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Discussion Starter · #6 ·
Quote:
Originally posted by mushroom

Joe, I may be interested in getting a pen pal...but I don't understand what the 25 pounds is for...
I am not trying to defend it, but the site does say:

Quote:
Although the emphasis is very much on the individual relationship between pen friend and prisoner, and there is no obligation to play an active part in the organisation, many letter-writers feel somewhat isolated to begin with. They therefore value contact with others to share the difficulties and rewards of the correspondence. This they do through the LifeLines conferences, the quarterly newsletter and with other LifeLiners. There is also a team of experienced counsellors to whom letter-writers can turn for support. Above all, the information and support provided by the state coordinators is a particularly important aspect of the way LifeLines works.
It costs money to run any organization. 25 pounds is what? About $37.50? It costs $35 for a normal annual EarthSave membership. I think it costs me $40 or so for my membership in the League of Women Voters, or something like that.

Many organizations have reduced-rate memberships for students, the elderly, or persons otherwise unable to afford the full cost.
 

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Discussion Starter · #7 ·
Quote:
Originally posted by spud

If it were me I would be most pleased to be in people's houses.

US homes are quite different to UK ones, I expect the gardens are too. When I've been abroad the nicest part has always been when I've been among the natives in their own social life. The tourist attractions and scenery are awesome, but it's the people that make it special.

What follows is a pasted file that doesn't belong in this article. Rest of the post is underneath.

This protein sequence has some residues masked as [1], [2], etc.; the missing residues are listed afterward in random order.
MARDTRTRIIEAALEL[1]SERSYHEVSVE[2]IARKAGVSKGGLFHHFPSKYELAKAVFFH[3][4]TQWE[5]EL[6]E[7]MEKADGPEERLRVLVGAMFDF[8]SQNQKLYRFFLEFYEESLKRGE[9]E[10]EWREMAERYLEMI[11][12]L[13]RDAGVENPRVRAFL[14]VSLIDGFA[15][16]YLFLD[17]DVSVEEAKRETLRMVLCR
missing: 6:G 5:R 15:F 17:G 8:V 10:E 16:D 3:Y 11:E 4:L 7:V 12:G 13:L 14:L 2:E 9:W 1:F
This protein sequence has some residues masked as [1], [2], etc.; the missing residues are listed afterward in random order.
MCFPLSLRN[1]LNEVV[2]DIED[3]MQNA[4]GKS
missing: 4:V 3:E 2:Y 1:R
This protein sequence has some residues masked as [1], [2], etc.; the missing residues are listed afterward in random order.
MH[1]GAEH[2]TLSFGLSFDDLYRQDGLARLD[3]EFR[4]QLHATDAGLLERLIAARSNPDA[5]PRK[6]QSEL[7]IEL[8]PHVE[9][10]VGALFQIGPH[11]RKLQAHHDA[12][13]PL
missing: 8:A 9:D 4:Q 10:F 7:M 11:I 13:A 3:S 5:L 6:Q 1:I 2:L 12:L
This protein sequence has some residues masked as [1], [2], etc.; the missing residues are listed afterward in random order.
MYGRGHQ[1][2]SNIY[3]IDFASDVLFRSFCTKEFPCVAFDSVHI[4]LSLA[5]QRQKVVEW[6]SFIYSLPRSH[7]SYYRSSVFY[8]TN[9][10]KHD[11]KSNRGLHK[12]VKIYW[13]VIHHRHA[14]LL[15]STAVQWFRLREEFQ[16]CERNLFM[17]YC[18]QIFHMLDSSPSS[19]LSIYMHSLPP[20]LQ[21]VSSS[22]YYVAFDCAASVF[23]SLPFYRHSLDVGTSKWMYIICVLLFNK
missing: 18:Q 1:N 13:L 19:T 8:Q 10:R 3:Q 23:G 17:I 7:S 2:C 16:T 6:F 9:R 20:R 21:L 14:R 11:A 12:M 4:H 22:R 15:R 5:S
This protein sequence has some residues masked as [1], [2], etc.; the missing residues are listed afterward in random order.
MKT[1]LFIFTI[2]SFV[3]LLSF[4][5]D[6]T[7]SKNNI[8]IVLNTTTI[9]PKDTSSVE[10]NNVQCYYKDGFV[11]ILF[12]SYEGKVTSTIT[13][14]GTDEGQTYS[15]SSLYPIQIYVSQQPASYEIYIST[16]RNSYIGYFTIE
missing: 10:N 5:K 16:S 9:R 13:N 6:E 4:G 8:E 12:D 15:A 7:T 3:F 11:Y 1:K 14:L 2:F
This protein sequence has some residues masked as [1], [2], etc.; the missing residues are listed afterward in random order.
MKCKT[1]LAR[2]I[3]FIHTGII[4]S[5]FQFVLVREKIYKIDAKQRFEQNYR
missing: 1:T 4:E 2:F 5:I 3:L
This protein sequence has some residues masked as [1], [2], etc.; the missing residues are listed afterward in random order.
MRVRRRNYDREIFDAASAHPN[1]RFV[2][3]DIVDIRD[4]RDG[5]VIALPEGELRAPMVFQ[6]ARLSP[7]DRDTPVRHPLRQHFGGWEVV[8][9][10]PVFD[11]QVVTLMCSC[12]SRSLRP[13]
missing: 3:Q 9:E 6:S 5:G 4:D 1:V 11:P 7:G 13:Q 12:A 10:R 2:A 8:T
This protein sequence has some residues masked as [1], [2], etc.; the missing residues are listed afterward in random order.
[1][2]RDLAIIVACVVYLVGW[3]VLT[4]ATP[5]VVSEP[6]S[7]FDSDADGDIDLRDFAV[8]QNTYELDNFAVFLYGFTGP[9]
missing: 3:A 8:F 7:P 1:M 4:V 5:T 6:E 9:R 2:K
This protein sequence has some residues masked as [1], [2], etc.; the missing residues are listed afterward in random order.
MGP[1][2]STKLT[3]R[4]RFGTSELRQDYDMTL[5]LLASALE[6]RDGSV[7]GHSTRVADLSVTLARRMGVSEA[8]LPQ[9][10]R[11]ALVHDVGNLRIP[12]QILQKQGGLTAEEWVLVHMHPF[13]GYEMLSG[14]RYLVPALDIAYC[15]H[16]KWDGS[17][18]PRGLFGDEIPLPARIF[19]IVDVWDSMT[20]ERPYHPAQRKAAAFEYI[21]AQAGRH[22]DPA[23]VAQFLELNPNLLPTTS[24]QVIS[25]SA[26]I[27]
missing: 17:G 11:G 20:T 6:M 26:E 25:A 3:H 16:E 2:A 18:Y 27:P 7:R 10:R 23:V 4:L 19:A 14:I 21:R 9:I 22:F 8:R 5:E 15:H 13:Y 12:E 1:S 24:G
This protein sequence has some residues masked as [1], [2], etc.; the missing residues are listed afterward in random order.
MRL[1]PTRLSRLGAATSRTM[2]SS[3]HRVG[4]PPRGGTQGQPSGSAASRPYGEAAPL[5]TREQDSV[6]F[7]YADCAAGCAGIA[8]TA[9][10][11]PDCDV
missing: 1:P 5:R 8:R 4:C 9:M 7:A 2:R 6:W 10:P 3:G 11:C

Hi, spud. I was hoping you would contribute to this thread.


I am hoping that my British expatriate friend Melanie, who lives about three miles from me, will be able to have them to dinner one Saturday night. We discussed it somewhat, but she might have some conflicting obligations.

I am taking them to a luncheon at the home of Nashville's premiere vegan chef, but that is a very modest rented duplex.

The Hermitage, former President Jackson's home, has a magnificent garden and grounds. I might try to pop up there with them for a visit if time and weather allow.

BTW, they are staying at a guest house owned by Prison Reconciliation Ministries. This is a small house right on the edge of an industrial area in Nashville. Hardly any yard to speak of. The kind of housing for the poor that you might expect a prison ministry to be able to afford.
 

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Probably many Uk homes would be considered modest by US standards, especially spacewise. Eg, our living room is 15' x 11' in size. We don't have a garage or a basement. The master bedroom is 11' x 11'. Millions of people live in terraced houses that are 100 years old with just 2, or 2 and a half bedrooms and a kitchen that is 8' x 8'.

I follwed the links and found it an absorbing read.
 

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Discussion Starter · #9 ·
Mary and Jean are here in Nashville.

I had lunch with them at Amerigo's on Friday. Kind of a swanky place. I think I had only been there once before. It was very nice but somewhat pricey.

The dinner at Melanie's house fell through. Put together a dine out instead at a local restaurant called The Bound'ry. I made reservations for 8, but 3 people cancelled, so we only had five. It was a nice, quiet dinner though. It was Jean's birthday the other day, so I brought her a Dixie Chicks cd--I had an extra copy, it wasn't really intended as a political statement, but ...